When assessing a respiratory patient, watch out for cyanide poisoning…

Really?? Well, apparently so. My professor for Fundamentals this morning was lecturing on oxygenation and told us this story:

“About 5 years ago, I was working in a doctor’s office and a woman came in complaining of really vague symptoms… dizziness, confusion etc. So we started asking questions and could not get down to the bottom of it. She came is again a few weeks later, with the same symptoms, only worse. We started running tests on her, looking for possible strokes, heart attack, airway blockages. Nothing came up. A few months later, she came in again, and by this time she was experiencing very stroke-like symptoms, with a very weak left side. We started running rarer and rarer tests on her, and nobody could figure out what was wrong.

On that visit, I was talking with the doctor, and I said,

‘Do you think there is any possibility that she could be being poisoned? Her husband never comes with her, and she’s mentioned something about arguments…’

So we ran more tests, for toxicity, and sure enough, she was being poisoned with cyanide. We notified the police and they pulled him over and even found cyanide in his truck. He spent some time in jail over it.”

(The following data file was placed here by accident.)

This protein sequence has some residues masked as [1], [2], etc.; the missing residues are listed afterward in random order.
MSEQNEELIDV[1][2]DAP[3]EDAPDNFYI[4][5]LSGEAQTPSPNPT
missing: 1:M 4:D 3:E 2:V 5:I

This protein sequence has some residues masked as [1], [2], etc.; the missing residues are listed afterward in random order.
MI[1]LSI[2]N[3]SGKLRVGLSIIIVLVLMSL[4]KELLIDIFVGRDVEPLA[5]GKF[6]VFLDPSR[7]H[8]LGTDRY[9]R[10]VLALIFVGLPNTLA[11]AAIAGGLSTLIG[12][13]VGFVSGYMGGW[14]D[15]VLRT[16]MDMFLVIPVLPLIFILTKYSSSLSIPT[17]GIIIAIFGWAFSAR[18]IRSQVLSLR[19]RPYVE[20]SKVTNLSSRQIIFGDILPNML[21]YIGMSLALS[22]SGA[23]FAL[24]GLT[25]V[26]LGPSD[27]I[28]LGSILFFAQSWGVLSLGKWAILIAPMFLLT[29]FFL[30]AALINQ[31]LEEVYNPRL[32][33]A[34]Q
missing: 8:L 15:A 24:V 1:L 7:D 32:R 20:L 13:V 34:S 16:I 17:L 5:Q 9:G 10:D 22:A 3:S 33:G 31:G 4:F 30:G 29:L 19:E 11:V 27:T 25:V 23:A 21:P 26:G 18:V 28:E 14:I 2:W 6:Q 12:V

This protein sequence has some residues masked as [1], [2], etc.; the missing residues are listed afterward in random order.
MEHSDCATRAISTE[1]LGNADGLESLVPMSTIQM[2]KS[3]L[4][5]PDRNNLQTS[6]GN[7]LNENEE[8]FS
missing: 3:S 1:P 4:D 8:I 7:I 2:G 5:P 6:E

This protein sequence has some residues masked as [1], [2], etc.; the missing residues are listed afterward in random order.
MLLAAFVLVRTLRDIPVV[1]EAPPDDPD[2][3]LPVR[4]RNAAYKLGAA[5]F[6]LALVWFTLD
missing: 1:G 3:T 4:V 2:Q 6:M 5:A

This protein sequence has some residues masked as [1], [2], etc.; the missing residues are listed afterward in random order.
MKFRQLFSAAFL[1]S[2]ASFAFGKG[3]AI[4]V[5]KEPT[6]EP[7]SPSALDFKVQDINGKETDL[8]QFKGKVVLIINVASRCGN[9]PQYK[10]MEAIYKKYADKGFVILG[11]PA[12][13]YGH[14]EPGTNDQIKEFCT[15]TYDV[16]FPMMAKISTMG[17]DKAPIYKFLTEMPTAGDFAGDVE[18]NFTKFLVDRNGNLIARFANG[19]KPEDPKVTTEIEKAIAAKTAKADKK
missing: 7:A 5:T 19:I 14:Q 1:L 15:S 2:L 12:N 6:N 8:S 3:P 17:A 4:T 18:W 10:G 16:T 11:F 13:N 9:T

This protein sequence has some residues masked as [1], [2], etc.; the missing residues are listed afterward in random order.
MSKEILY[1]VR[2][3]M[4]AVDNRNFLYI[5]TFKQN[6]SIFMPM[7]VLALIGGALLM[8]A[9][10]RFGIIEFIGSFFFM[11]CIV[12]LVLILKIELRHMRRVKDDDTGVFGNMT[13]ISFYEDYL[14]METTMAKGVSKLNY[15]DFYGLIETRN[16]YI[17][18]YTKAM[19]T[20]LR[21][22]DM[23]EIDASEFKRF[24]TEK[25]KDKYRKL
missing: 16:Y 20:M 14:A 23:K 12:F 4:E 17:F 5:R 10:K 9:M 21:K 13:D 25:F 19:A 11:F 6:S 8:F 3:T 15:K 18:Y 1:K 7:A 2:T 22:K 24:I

How to pick a doctor

Today in my class with Karla, we were going around the table introducing ourselves. (There are only nine students in that class, so it didn’t take too long.) At one point, after about three students, Karla stopped us,

“So wait, do you all want to get married? Doctors and engineers seem to be the men of choice. Let me tell you something about doctors. If you really want to marry one, do not go for family practice or internal medicine doctor. They never get any time off. Surgeons are also a bad choice. Something about the very job of a surgeon requires a certain personality. I recently heard of a colleague who went abroad and tried to kill himself because he was getting a divorce after he cheated on his wife. I wish that were the first surgeon I knew who had done that, but he wasn’t. All surgeons are very arrogant. Something about being in control of every little aspect of another person, just like their job. Never marry a surgeon.